When analyzing the 1862 summer campaign, Civil War historians have tended to focus on its bookends: the Seven Days’ Battles, in which the Confederates staved off a Union assault on their capital, and the Battle of Antietam, the bloodiest single day of fighting in U.S. history. Yet the Second Battle of Bull Run, otherwise known as the Second Battle of Manassas, was significant in its own right. An unambiguous Southern victory, it cemented General Robert E. Lee’s reputation as a brilliant tactician and paved the way for his first invasion of the North. It also helped to persuade distraught Union leaders in Washington, D.C., that emancipating the slaves had become a military necessity.
Although the Confederates emerged victorious in July 1861 at the First Battle of Bull Run (Manassas), when a coordinated counterattack sent Northern soldiers into a wild retreat, they withdrew the following March to a more defensible position 40 miles south. That same month, Union General George B. McClellan transported more than 100,000 men by boat to the tip of Virginia’s York-James peninsular, from where he planned to march on Richmond. An overly cautious McClellan, who habitually overestimated the strength of his opponent, made it to within 6 miles of the Confederate capital. But from June 25 to July 1, 1862, his Army of the Potomac was repulsed by Lee in a series of actions that became known as the Seven Days’ Battles.
Meanwhile, on June 26, Union General John Pope was named commander of the newly formed Army of Virginia. He immediately issued a boastful address that would come back to haunt him. “I come to you from the West, where we have always seen the backs of our enemies,” Pope told his 50,000 troops. “I desire you to dismiss from your minds certain phrases … [like] ‘lines of retreat.’” Pope moved into Northern Virginia in an attempt to cut the railroad connecting Richmond with the Shenandoah Valley, but a relatively minor August 9 skirmish with Confederate General Thomas J. “Stonewall” Jackson’s men stopped his advance.
Lee then decided to attack Pope before reinforcements from McClellan could arrive. On August 25 he divided his army in two, sending Jackson and 24,000 men on a march around Pope’s right flank. After traveling an astounding 54 miles in less than two days, Jackson’s troops reached a lightly defended Union supply base at Manassas Junction, where they proceeded to eat like pigs, load their packs with what they could carry and burn everything else. Much to Pope’s chagrin, they also managed to disappear by the time Union forces reached the scene.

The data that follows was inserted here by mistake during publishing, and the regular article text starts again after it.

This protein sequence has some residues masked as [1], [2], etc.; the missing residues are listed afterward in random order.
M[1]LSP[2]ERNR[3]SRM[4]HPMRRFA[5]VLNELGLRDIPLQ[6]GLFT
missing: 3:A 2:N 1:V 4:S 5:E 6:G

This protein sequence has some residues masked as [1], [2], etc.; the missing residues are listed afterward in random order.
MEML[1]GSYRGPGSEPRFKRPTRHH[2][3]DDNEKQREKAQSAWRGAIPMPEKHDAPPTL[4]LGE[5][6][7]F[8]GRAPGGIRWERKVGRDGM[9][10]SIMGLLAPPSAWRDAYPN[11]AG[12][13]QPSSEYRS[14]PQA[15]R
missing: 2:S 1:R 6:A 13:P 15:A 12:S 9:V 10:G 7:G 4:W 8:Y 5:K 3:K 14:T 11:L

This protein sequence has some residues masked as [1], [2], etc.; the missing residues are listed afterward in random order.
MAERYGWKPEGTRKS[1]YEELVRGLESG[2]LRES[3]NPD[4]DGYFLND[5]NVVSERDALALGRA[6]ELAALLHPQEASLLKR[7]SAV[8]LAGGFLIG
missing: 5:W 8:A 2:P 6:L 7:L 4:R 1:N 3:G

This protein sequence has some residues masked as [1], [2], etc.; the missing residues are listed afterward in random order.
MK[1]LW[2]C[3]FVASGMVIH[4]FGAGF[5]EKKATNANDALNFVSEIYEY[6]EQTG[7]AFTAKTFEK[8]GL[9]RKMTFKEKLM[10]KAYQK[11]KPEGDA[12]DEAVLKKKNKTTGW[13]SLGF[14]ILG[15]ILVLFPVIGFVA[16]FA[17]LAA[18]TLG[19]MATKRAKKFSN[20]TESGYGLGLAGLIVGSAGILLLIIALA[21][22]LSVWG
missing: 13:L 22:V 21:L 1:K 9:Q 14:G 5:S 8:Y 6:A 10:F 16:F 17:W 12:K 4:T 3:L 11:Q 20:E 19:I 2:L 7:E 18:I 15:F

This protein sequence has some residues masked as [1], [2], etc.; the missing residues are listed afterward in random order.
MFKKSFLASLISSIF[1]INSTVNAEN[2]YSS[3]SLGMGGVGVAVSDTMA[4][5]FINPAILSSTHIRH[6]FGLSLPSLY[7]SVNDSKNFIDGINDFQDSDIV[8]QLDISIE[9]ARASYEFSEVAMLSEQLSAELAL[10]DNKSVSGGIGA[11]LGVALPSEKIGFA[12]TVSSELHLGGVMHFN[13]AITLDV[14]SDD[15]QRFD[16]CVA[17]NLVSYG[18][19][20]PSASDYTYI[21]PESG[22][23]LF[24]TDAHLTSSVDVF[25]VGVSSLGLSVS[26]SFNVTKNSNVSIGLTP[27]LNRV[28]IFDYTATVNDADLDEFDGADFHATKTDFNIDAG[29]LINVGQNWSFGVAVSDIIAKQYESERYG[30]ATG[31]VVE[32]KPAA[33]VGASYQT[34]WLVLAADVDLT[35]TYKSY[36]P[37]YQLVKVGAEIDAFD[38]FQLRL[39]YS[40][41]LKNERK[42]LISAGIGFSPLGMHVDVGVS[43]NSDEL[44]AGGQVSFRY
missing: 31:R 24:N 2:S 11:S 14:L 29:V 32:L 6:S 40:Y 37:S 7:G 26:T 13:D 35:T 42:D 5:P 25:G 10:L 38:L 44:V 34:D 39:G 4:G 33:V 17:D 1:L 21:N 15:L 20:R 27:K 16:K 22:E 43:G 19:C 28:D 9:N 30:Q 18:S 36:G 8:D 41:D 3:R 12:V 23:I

The Second Battle of Bull Run officially kicked off 150 years ago today, on August 28, when Jackson’s troops fired upon an oblivious column of Union soldiers passing by Brawner Farm. Rather than run away, the northerners hurriedly returned fire, finally withdrawing past midnight. Early the next morning, Pope gathered his scattered force and ordered a number of piecemeal assaults against Jackson’s position along an unfinished railroad. Despite being badly outnumbered, Jackson held on until the arrival of the rest of Lee’s army a few hours later.
That night the Confederates readjusted their lines, prompting Pope to wrongly assume they were retreating. He sent a victory dispatch to Washington, D.C., and organized a pursuit. His soldiers only made it a few hundred yards, however, before being shot at by the dug-in rebel army. The northerners then struck at Jackson once again and drove him back. Some of Jackson’s troops even ran out of ammunition and resorted to throwing stones. But on the other side of the battlefield, Confederate General James Longstreet brought up his artillery and savagely counterattacked. Though fierce fighting around Henry House Hill (a pivotal landmark in both Bull Runs) prevented Pope’s men from being completely annihilated, they were forced to retreat back toward Washington in the rain. Including a rear-guard action on September 1, the Union suffered about 14,500 killed, captured or wounded at Second Bull Run, compared to about 9,500 casualties on the Confederate side.
Lee wasted no time in following up. On September 4 he began sending troops into Maryland, thereby prompting panicked Union leaders to organize bureaucrats into a militia and to order Treasury Department funds sent up to New York. Then, on September 17, the two sides both suffered enormous casualties during the Battle of Antietam, which sent the Confederates back into Southern territory. Five days later, President Abraham Lincoln issued a preliminary Emancipation Proclamation and with the stroke of a pen changed the war aims of the Union.
Second Bull Run was thus immediately overshadowed by what came next, and it has remained that way ever since. In fact, no modern historian had thoroughly addressed the battle until John Hennessey came out with “Return to Bull Run: The Campaign and Battle of Second Manassas” in 1992, according to Ray Brown, chief historian at Manassas National Battlefield Park. “The average visitor doesn’t necessarily understand, first of all, that there was a Second Manassas battle to begin with, and they don’t understand the importance the battle had in terms of the course of the war in 1862,” Brown said. As part of Second Bull Run’s 150th anniversary commemoration, park historians will lead walking tours over the entire battlefield, starting with Brawner Farm on August 28 and ending with Henry House Hill on August 30. Lectures, along with artillery, cavalry and infantry demonstrations, will then take place on September 1 and 2.